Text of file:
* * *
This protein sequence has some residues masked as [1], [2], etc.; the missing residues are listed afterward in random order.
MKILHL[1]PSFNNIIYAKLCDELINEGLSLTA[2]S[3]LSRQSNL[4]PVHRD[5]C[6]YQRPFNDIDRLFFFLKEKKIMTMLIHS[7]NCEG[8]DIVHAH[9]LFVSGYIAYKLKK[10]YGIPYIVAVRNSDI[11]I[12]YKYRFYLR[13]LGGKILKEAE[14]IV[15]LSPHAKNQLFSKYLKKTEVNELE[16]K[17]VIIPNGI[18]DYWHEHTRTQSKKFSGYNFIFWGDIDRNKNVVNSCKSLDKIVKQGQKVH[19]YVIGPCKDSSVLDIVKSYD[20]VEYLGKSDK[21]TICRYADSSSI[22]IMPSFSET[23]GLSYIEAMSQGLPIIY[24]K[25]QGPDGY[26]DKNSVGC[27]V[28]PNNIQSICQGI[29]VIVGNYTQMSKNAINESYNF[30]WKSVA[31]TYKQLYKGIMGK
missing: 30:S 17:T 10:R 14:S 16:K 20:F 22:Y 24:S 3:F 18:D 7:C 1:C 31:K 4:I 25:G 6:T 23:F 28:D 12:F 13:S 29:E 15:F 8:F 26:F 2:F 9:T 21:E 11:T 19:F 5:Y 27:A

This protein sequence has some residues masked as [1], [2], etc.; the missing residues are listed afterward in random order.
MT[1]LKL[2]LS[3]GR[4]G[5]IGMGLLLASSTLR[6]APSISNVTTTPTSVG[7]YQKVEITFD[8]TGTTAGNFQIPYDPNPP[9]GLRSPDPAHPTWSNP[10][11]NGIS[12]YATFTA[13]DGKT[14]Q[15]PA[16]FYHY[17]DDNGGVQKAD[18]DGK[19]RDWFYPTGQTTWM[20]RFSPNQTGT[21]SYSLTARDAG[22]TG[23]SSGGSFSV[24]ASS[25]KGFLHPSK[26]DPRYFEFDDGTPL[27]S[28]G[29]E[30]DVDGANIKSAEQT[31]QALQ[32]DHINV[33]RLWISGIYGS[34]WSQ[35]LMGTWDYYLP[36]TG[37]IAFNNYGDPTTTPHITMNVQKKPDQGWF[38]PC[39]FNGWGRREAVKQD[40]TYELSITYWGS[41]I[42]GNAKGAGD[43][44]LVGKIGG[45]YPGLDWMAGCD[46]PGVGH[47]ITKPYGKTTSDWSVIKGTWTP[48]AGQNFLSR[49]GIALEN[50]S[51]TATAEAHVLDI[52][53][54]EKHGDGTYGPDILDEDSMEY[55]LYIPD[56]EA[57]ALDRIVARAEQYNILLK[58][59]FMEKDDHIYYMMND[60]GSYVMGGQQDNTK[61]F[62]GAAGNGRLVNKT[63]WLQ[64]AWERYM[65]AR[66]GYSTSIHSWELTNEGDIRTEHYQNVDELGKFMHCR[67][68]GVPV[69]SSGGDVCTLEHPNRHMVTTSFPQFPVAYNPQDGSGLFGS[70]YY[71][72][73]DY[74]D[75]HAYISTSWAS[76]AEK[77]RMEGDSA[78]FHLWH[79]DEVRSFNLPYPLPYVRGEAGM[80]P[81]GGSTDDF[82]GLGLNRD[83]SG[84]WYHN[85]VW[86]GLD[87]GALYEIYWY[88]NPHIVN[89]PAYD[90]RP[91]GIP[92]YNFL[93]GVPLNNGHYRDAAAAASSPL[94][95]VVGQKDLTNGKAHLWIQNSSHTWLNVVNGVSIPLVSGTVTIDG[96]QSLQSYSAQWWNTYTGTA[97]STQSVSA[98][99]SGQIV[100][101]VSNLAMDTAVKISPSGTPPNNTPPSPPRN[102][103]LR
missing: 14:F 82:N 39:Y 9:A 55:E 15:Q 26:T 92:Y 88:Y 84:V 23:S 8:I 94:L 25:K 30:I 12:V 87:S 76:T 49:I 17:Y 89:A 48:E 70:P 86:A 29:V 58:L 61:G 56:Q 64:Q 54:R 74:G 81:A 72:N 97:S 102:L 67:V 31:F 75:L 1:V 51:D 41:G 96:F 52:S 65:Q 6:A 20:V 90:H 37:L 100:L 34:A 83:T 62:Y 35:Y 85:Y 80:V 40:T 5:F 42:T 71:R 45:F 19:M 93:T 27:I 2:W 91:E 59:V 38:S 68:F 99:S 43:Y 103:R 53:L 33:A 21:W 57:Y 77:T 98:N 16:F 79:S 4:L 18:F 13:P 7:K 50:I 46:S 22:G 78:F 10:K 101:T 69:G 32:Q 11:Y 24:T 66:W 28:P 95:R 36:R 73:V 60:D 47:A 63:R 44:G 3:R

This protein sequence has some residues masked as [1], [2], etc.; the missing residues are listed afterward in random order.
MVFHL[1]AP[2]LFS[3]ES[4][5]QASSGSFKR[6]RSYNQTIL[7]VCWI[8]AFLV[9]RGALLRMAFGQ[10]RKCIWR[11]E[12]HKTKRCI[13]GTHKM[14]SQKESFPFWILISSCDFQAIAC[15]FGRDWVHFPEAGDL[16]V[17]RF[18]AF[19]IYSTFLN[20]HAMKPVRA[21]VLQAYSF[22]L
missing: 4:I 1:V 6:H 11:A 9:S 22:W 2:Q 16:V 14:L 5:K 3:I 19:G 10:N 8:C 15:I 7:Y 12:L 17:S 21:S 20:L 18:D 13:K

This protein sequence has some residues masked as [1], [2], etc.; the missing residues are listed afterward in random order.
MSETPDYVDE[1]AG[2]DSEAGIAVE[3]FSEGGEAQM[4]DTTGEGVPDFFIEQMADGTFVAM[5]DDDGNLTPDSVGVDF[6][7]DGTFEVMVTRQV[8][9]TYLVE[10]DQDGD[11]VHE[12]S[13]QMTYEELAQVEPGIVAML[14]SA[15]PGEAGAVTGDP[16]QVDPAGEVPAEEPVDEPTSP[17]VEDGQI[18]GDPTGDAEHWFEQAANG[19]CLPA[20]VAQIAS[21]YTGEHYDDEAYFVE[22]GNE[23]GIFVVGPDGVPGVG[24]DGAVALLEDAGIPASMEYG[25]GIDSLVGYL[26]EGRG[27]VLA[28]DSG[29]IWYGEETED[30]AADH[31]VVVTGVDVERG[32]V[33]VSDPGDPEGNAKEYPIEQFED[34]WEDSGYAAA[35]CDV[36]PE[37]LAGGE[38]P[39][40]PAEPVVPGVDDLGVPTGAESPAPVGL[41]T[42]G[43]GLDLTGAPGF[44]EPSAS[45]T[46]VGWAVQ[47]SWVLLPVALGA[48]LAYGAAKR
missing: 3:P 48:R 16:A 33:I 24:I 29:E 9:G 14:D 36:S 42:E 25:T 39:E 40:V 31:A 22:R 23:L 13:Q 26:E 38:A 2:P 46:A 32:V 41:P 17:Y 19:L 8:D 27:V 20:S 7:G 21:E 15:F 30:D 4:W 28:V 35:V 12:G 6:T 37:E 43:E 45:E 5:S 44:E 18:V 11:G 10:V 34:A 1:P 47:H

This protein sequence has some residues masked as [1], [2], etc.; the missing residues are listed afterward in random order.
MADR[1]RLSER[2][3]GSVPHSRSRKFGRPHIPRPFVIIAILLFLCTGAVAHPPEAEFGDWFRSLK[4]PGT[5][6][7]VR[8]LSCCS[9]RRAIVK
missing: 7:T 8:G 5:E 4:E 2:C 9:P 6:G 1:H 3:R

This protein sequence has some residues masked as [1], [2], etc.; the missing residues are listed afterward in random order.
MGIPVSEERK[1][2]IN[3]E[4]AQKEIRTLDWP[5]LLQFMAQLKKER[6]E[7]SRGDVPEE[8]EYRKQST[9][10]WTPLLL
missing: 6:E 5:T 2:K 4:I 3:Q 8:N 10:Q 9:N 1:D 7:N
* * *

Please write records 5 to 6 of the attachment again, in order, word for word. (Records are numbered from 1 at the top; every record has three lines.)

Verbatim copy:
This protein sequence has some residues masked as [1], [2], etc.; the missing residues are listed afterward in random order.
MADR[1]RLSER[2][3]GSVPHSRSRKFGRPHIPRPFVIIAILLFLCTGAVAHPPEAEFGDWFRSLK[4]PGT[5][6][7]VR[8]LSCCS[9]RRAIVK
missing: 7:T 8:G 5:E 4:E 2:C 9:P 6:G 1:H 3:R

This protein sequence has some residues masked as [1], [2], etc.; the missing residues are listed afterward in random order.
MGIPVSEERK[1][2]IN[3]E[4]AQKEIRTLDWP[5]LLQFMAQLKKER[6]E[7]SRGDVPEE[8]EYRKQST[9][10]WTPLLL
missing: 6:E 5:T 2:K 4:I 3:Q 8:N 10:Q 9:N 1:D 7:N